One cannot fight heaven, Ziyu concluded in a tone more hopeful than resigned, or even flippant.

Zilai fell ill next. With his wife and children standing around him, he gasped for breath, but retained his wit. Zili came calling, brushed the family aside, and blurted out his despair with a bedside touch that would have embarrassed Job’s friends: “Great is the Creator! What will he make of you next? The liver of a rat? The arm of an insect?”

Zilai responded serenely: “Whether a parent tells a son to go east, west, south, or north, the son follows their command. Yin and Yang(the constituent elements of the Dao) are more to a man than his parents. If they are bringing about my death, I will not be obstinate and resist.

“Consider a great founder, casting his metal. If the metal were to leap up and say, ‘I must be made into a Mo Ye sword,’ the founder would see that as uncanny. . . . When once we understand that heaven and earth are a great melting pot, and the Creator a great founder, where can we be required to go that shall not be right for us? We are born as from a quiet sleep, and we die to a calm awakening.”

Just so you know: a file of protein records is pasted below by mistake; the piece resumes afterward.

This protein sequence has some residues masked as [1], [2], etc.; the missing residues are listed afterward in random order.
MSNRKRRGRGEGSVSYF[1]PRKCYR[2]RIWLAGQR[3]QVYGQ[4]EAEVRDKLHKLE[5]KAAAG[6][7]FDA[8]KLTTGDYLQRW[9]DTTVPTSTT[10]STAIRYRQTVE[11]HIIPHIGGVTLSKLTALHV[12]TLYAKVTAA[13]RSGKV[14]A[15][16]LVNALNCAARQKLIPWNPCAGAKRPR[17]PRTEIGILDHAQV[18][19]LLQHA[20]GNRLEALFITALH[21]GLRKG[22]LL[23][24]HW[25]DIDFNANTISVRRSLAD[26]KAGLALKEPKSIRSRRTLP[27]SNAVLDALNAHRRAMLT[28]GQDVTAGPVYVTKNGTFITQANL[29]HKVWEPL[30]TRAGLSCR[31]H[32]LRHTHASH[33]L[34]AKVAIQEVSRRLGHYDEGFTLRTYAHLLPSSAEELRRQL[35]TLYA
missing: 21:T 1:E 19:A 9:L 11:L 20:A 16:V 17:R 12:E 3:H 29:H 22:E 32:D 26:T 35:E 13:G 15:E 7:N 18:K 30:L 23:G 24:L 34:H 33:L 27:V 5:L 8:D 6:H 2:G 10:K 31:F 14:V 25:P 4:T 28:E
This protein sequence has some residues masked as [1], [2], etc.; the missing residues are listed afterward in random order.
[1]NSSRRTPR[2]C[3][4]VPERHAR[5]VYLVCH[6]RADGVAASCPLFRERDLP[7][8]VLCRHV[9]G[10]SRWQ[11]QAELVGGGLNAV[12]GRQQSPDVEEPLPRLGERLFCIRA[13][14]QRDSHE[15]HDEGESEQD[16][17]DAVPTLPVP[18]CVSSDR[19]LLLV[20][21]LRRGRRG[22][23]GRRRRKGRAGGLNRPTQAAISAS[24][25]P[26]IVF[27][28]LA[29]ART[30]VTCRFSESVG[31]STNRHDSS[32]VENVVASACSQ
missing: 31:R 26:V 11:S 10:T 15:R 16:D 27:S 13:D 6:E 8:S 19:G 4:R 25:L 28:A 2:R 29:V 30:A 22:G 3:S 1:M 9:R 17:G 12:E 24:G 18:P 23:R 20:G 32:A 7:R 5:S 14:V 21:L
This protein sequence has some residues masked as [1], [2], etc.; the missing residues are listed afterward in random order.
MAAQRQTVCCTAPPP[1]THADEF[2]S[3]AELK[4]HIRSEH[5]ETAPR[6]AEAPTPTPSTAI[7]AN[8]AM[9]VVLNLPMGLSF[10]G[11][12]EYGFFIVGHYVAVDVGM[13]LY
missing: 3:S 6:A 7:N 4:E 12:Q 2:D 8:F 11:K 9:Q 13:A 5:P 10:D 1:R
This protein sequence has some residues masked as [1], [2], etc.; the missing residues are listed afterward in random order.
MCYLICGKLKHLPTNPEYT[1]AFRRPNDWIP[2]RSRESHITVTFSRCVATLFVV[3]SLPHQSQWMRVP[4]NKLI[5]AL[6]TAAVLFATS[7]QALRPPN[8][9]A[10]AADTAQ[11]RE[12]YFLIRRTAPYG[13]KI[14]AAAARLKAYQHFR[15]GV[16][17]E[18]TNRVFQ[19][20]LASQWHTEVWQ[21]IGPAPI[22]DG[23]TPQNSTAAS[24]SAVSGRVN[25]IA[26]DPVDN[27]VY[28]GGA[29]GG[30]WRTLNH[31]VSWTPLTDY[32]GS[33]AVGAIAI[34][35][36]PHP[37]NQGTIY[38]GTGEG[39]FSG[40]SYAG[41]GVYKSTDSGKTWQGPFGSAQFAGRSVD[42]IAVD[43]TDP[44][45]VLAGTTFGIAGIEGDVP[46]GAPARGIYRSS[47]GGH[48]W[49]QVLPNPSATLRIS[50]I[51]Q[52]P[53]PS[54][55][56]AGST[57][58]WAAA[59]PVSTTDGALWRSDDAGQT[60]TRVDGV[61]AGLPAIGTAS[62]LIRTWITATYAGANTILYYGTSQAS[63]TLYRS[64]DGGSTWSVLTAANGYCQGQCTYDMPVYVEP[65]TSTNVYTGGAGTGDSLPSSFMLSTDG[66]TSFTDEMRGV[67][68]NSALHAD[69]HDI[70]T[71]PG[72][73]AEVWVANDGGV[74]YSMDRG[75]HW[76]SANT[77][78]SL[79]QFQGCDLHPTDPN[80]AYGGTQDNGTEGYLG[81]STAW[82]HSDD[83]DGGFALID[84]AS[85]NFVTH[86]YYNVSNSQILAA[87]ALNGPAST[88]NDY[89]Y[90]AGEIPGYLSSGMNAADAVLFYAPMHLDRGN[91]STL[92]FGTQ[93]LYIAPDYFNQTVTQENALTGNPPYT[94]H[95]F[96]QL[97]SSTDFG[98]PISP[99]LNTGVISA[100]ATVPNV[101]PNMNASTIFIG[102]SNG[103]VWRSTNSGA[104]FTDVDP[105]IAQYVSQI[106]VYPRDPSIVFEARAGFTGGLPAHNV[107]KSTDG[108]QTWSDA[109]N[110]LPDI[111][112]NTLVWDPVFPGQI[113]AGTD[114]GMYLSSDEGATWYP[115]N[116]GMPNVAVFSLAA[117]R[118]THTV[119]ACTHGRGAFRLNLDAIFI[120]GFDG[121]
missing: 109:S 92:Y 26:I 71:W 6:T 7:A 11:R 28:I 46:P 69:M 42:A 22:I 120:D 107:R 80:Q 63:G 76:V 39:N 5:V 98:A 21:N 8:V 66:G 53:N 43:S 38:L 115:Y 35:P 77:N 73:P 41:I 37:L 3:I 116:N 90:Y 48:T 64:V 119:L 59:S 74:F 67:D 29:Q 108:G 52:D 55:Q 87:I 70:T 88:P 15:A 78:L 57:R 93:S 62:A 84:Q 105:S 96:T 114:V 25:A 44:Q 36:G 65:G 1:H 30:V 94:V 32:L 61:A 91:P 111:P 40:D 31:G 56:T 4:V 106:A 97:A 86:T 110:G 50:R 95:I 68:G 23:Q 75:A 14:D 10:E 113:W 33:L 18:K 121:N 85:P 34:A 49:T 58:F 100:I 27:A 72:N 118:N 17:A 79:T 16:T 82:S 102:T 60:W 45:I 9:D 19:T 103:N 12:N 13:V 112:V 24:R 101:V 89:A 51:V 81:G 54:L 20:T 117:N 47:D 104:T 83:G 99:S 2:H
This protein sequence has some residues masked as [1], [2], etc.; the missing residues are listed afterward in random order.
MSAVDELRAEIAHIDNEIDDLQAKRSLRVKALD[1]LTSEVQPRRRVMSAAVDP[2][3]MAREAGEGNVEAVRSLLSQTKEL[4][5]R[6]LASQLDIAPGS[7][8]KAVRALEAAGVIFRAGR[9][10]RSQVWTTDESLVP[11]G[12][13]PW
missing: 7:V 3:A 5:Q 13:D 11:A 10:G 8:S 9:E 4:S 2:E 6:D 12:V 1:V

In some ways this conversation typifies Zhuang Zi’s style: he is one of the world’s great tellers of parables, with ironic and often grotesque comic sense. The twentieth-century literary giant Lin Yutang regarded him as the best fiction writer China had ever produced.

But oddly, this parable comes from a tradition often understood as pantheistic, and that later devolved into a search for immortality through drugs and magic. One does not hear much about “the Creator” (Zao Wu) in Chinese thought before this, though other theistic names, such as Shang Di and Tian, dominate the earliest classics. Indeed, Yuan Zhiming, a philosopher who played a role in the democracy movement in 1989, has since come to believe that Lao Zi himself, the founder of the Taoist school, was a theist, and that the “Dao” for which the school is titled referred in his enigmatic writings to a personal God. Yuan has been criticized by many scholars for this view, but I think there is something to be said for it.